The approach of a new year and decade provide convenient inflection points for charting the future of our great organization. The calendar reminds us that the future will get here faster than we think.
Science equips us with predictive tools that can help us and our stakeholders see that future before it arrives. It does not make us soothsayers, but it does make us good at thinking about what Florida will need in the next decade.
Dean of UF/IFAS Research Rob Gilbert is thinking about it. He convened a very successful Emerging Enterprises Summit this month to organize scientists into teams investigating alternative crops.
Jim Anderson, director of the UF/IFAS Institute for Sustainable Food Systems, is thinking about it. He is assembling experts from around the world to discuss what lies ahead at the Future of Food Forum on Jan. 15.
Kati Migliaccio, chair of the UF/IFAS Department of Agricultural and Biological Engineering, is thinking about it. She outcompeted universities around the nation for the privilege of hosting a 75th anniversary celebration for the Board on Agriculture and Natural Resources of the National Academies of Science, Engineering, and Medicine. She has put together “Pathways Towards the Next Generation of Agriculture and Natural Resources in Florida” for Jan. 16.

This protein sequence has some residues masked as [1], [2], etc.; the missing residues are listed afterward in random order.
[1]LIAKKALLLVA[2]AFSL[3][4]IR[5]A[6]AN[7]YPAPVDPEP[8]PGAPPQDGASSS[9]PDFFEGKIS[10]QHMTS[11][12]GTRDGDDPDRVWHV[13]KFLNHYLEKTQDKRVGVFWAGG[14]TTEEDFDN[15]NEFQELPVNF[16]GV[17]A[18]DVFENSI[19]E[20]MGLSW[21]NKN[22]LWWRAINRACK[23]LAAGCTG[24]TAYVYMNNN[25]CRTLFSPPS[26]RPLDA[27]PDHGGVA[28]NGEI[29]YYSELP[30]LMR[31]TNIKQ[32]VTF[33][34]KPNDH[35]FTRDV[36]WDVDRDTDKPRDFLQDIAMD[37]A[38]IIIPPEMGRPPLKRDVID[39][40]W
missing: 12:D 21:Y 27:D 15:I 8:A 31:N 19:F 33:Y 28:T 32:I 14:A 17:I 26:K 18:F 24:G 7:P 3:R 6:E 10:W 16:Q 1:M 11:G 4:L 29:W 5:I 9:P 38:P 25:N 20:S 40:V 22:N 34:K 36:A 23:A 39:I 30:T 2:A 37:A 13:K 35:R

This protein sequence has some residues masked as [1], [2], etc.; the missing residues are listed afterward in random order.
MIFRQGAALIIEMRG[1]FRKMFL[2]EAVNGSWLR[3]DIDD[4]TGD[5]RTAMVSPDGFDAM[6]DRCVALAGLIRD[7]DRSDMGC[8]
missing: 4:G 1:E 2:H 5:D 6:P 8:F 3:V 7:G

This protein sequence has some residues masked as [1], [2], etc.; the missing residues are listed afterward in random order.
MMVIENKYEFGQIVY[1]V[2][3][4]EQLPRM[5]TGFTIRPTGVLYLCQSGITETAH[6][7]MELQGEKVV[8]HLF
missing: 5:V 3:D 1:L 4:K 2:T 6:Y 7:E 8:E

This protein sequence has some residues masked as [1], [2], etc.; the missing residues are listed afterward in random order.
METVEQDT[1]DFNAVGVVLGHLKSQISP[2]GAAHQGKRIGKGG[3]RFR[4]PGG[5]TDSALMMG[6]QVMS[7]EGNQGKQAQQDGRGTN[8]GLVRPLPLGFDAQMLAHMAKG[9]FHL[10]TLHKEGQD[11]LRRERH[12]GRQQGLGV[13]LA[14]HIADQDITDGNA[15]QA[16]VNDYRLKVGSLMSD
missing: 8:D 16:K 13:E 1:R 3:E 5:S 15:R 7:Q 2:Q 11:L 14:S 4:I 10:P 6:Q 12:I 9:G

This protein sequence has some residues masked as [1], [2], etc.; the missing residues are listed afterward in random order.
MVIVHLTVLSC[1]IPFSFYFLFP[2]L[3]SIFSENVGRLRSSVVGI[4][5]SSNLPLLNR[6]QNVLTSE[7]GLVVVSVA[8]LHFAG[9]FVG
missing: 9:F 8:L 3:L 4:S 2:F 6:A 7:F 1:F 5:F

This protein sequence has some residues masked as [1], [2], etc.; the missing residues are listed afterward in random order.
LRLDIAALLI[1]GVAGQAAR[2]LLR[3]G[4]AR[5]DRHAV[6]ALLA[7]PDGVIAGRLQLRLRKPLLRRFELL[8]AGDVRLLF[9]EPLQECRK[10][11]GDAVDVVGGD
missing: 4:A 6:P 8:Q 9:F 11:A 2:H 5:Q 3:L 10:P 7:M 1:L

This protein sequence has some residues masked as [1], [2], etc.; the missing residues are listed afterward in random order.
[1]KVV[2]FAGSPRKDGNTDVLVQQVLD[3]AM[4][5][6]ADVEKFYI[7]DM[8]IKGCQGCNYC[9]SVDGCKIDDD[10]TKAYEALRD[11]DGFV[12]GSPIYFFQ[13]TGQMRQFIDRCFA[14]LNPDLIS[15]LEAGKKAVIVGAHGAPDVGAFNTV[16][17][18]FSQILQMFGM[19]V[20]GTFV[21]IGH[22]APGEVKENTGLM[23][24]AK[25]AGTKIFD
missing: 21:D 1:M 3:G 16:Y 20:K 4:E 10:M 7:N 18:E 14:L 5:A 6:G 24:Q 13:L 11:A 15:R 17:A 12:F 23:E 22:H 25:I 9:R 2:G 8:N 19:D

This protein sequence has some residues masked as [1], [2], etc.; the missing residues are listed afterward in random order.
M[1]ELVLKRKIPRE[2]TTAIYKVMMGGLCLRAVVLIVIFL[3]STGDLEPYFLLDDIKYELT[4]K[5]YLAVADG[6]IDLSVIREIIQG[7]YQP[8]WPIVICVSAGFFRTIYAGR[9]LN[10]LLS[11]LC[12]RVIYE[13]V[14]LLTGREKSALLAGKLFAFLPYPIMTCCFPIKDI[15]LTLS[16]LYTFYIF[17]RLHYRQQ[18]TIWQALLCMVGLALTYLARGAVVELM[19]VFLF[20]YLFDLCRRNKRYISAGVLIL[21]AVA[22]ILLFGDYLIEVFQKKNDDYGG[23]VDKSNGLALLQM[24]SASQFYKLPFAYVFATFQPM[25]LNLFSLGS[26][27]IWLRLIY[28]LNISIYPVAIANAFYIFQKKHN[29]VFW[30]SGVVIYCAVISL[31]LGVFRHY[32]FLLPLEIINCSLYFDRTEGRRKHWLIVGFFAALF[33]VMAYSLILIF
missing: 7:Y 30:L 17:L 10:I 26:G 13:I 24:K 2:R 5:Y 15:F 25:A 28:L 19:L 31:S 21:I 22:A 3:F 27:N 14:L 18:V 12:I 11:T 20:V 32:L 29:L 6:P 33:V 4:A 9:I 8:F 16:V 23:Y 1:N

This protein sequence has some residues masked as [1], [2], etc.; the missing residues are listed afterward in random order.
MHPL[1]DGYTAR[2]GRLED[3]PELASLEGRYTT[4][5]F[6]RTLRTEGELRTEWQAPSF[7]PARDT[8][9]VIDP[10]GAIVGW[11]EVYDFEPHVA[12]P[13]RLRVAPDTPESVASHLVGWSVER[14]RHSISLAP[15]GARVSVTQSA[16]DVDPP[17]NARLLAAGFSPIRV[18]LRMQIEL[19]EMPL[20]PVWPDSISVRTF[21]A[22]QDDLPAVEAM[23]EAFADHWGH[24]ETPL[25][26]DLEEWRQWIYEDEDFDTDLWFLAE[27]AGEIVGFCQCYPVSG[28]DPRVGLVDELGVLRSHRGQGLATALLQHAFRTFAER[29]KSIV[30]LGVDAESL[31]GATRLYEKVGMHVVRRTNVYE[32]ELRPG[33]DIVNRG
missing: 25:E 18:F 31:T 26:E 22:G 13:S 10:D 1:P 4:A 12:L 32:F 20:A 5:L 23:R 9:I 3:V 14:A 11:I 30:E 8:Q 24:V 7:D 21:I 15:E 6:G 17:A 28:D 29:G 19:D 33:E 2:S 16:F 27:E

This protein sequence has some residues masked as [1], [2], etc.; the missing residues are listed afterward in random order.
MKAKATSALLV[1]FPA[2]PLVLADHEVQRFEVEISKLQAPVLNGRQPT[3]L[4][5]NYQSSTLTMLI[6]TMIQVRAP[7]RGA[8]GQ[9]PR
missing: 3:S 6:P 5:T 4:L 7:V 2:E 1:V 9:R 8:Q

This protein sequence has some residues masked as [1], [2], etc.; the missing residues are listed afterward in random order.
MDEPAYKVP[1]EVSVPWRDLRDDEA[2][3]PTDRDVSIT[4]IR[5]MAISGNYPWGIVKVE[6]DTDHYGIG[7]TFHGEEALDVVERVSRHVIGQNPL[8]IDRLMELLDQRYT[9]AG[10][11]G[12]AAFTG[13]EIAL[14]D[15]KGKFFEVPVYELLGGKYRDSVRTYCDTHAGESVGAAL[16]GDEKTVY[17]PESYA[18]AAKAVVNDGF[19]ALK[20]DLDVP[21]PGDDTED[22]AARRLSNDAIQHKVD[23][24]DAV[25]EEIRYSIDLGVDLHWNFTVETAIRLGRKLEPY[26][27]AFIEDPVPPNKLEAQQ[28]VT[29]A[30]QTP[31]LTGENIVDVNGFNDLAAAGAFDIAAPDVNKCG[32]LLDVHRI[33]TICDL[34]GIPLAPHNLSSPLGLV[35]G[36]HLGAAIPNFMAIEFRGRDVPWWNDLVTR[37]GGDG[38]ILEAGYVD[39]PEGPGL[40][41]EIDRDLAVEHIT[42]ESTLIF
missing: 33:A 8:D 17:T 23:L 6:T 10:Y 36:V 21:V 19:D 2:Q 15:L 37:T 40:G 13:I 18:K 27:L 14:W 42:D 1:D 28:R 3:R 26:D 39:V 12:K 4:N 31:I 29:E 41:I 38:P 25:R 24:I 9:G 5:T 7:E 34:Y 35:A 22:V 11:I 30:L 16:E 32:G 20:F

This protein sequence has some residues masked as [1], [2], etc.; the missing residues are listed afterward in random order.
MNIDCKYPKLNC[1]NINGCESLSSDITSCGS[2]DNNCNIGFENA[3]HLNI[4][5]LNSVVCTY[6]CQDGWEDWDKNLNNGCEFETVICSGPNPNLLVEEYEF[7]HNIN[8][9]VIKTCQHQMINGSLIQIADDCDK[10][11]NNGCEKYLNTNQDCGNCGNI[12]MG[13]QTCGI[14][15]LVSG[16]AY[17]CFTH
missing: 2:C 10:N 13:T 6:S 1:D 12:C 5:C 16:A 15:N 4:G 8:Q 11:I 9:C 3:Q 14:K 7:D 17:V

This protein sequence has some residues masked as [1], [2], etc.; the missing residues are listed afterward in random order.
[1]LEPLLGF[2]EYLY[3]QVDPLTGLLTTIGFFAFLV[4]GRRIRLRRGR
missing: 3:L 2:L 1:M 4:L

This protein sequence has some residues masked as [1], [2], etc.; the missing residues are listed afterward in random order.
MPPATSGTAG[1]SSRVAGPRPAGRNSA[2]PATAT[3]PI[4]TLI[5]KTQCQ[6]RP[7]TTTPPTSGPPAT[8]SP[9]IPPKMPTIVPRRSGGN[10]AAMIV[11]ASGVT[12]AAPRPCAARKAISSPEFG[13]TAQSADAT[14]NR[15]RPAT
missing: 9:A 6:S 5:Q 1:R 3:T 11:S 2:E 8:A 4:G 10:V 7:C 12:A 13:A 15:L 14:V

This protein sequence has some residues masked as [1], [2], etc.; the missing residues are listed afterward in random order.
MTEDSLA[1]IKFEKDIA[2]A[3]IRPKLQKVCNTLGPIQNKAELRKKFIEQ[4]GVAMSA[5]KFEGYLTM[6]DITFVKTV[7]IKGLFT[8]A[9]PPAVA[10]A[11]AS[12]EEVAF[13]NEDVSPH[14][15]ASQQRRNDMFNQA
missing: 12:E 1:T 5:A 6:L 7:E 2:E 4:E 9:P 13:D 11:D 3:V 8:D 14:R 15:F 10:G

Of course, the search committee for a new UF/IFAS leader will convene in January as well.
Because discovery is driven by what-if questions, science is a discipline accustomed to the unknown. Others are paralyzed by uncertainty. We are energized by it as we attempt to determine probabilities in an unknown future.
Whether it’s global crop monitoring or the likelihood of shoppers buying Florida-grown peaches, our work aspires to inform the public about the future. It gives people the ability to plan instead of respond.
The year 2020 promises to be a key moment in determining the future direction of UF/IFAS. I am depending on you to take an active role in mapping out that future. So are nearly 22 million Floridians.